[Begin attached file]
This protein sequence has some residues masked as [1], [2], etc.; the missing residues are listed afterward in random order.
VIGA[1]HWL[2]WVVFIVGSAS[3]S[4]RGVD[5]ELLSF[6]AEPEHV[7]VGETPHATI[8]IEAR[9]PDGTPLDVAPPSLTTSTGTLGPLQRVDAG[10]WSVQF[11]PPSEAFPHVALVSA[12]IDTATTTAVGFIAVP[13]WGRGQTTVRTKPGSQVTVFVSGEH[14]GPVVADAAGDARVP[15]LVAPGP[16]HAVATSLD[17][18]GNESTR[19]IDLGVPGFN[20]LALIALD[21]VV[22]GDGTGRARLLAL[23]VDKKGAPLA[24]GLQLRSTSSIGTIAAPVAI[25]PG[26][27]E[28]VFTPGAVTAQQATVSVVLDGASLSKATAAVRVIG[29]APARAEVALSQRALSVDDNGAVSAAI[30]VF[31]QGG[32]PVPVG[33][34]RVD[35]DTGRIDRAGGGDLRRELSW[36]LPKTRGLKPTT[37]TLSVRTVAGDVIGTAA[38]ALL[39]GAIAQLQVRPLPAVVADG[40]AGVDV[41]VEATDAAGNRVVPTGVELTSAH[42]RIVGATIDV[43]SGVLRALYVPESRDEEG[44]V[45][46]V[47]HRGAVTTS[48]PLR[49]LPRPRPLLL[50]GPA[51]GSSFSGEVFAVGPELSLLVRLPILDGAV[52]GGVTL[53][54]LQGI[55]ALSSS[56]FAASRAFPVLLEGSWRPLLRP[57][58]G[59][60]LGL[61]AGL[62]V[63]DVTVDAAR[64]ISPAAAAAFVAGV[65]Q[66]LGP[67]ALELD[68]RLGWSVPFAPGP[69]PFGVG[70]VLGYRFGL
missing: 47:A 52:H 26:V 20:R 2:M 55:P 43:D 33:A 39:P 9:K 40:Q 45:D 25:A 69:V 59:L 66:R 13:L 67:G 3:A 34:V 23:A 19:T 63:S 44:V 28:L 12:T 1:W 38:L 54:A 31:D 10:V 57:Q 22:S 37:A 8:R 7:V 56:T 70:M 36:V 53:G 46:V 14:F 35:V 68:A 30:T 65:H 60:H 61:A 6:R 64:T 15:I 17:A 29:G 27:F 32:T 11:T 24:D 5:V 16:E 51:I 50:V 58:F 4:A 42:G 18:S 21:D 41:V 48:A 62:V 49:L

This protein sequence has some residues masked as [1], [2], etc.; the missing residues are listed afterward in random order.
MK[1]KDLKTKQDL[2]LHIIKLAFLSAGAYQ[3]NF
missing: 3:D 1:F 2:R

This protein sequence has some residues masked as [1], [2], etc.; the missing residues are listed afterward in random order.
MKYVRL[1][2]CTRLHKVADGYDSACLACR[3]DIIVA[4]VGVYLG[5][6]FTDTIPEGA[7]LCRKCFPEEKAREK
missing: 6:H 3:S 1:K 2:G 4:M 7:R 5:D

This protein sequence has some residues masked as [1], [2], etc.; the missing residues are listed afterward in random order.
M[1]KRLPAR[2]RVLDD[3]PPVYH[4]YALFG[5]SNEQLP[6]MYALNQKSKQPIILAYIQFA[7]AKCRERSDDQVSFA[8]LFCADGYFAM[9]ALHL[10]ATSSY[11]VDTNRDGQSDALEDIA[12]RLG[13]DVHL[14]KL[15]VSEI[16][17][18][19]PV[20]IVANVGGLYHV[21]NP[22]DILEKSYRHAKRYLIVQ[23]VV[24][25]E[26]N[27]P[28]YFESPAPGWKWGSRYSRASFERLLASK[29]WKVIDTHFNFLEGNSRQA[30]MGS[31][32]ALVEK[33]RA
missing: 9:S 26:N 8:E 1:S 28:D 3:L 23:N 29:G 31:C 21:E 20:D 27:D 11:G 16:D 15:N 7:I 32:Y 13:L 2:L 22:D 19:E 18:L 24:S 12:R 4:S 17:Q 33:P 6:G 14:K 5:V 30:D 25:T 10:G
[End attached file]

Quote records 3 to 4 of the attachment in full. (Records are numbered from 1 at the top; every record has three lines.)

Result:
This protein sequence has some residues masked as [1], [2], etc.; the missing residues are listed afterward in random order.
MKYVRL[1][2]CTRLHKVADGYDSACLACR[3]DIIVA[4]VGVYLG[5][6]FTDTIPEGA[7]LCRKCFPEEKAREK
missing: 6:H 3:S 1:K 2:G 4:M 7:R 5:D

This protein sequence has some residues masked as [1], [2], etc.; the missing residues are listed afterward in random order.
M[1]KRLPAR[2]RVLDD[3]PPVYH[4]YALFG[5]SNEQLP[6]MYALNQKSKQPIILAYIQFA[7]AKCRERSDDQVSFA[8]LFCADGYFAM[9]ALHL[10]ATSSY[11]VDTNRDGQSDALEDIA[12]RLG[13]DVHL[14]KL[15]VSEI[16][17][18][19]PV[20]IVANVGGLYHV[21]NP[22]DILEKSYRHAKRYLIVQ[23]VV[24][25]E[26]N[27]P[28]YFESPAPGWKWGSRYSRASFERLLASK[29]WKVIDTHFNFLEGNSRQA[30]MGS[31][32]ALVEK[33]RA
missing: 9:S 26:N 8:E 1:S 28:D 3:L 23:N 29:G 31:C 21:E 20:D 27:D 11:G 16:D 15:N 7:I 32:Y 13:L 2:L 22:D 19:E 18:L 24:S 12:R 4:S 17:Q 33:P 6:G 14:K 5:V 30:D 25:T 10:G